If you know Nill, he’ll snatch a few players up in the next week to fill some holes in the lineup. Yes, John Tavares chose Dallas as one of his six potential landing spots, but it’s unlikely his “greener pasture” consists of Victory Green. When he ultimately decides to sign elsewhere, Stars fans shouldn’t sulk for too long. After all, it’s kind of an honor Dallas was one of the final six teams on his radar, a testament to how far Dallas has come along both as a hockey market and as a perceivably competitive team in the NHL.
Even if Dallas doesn’t come out on top in the Tavares Sweepstakes, there are plenty of other fish in the free agent sea. Playing Armchair GM, one can see a few holes in each of the three position groups of the team: forward, defense, and goaltending. Here are some potential players Nill should look at to fill those gaps.
A Netminder Needed
It’s safe to say that longtime Dallas Star Kari Lehtonen will not be returning to the team. The former second overall pick in 2002 NHL Draft has spent almost a decade in Big D. After back-to-back mediocre seasons, and with last year’s signing of franchise goaltender Ben Bishop, it’s about time to part ways with the tired Finnish netminder.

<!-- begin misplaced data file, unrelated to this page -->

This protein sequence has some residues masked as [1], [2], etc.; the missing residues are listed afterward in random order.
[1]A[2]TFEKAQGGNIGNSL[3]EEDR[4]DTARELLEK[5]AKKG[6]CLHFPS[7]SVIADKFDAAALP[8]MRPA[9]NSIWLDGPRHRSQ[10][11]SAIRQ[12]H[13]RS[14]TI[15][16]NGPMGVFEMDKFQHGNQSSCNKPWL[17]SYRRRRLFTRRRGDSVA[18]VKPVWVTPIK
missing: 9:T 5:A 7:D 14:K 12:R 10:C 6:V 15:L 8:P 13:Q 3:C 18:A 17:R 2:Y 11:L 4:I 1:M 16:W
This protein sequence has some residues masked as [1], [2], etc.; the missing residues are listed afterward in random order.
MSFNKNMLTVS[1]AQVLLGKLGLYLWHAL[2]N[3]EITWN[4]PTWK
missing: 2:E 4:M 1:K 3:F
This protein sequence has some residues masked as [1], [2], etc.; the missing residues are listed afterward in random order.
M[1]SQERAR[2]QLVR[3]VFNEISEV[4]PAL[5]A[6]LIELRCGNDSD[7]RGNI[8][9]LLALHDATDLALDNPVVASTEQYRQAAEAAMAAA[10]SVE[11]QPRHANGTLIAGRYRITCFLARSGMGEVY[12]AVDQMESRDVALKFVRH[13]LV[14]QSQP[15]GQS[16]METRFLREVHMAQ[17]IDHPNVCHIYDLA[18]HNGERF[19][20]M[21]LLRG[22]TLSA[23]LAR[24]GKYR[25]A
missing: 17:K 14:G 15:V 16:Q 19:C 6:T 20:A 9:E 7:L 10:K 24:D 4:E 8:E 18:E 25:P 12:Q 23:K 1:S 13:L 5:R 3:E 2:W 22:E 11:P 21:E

But before we move on, I think a ‘thank you’ is in order. So thank you, Kari, for nine great seasons as a Star. I truly hope he lands on his skates somewhere.
In the business of sports, it’s on to the next one. This season’s free-agent class of goaltenders is a fairly solid one too.
Part of the problem in net for Dallas was the financial vice grip the two had on the Stars. Lehtonen hamstrung Dallas at $5.9 million for each struggling season. Bishop does have a slightly more favorable contract, however, at just over $4.9 million for the next five seasons. The two tragically combined for almost $11 million in cap room, or roughly 15 percent of the team’s cap space. It would be wise of Nill to avoid overpaying for backup goaltending. Lucky for him and the Stars, there are plenty of significantly cheaper options in this year’s free agent class.
Coming off of Boston’s payroll at $1.2 million a season, the Stars can easily afford a netminder like Anton Khudobin.
The 32-year-old backstop will probably command a little bit of a raise considering his performance with the Bruins. Khudobin served as Tuuka Rask’s backup and was very solid in his 31 games played. He recorded a 16-6-7 record, a 2.56 goals-against average and a .913 save percentage.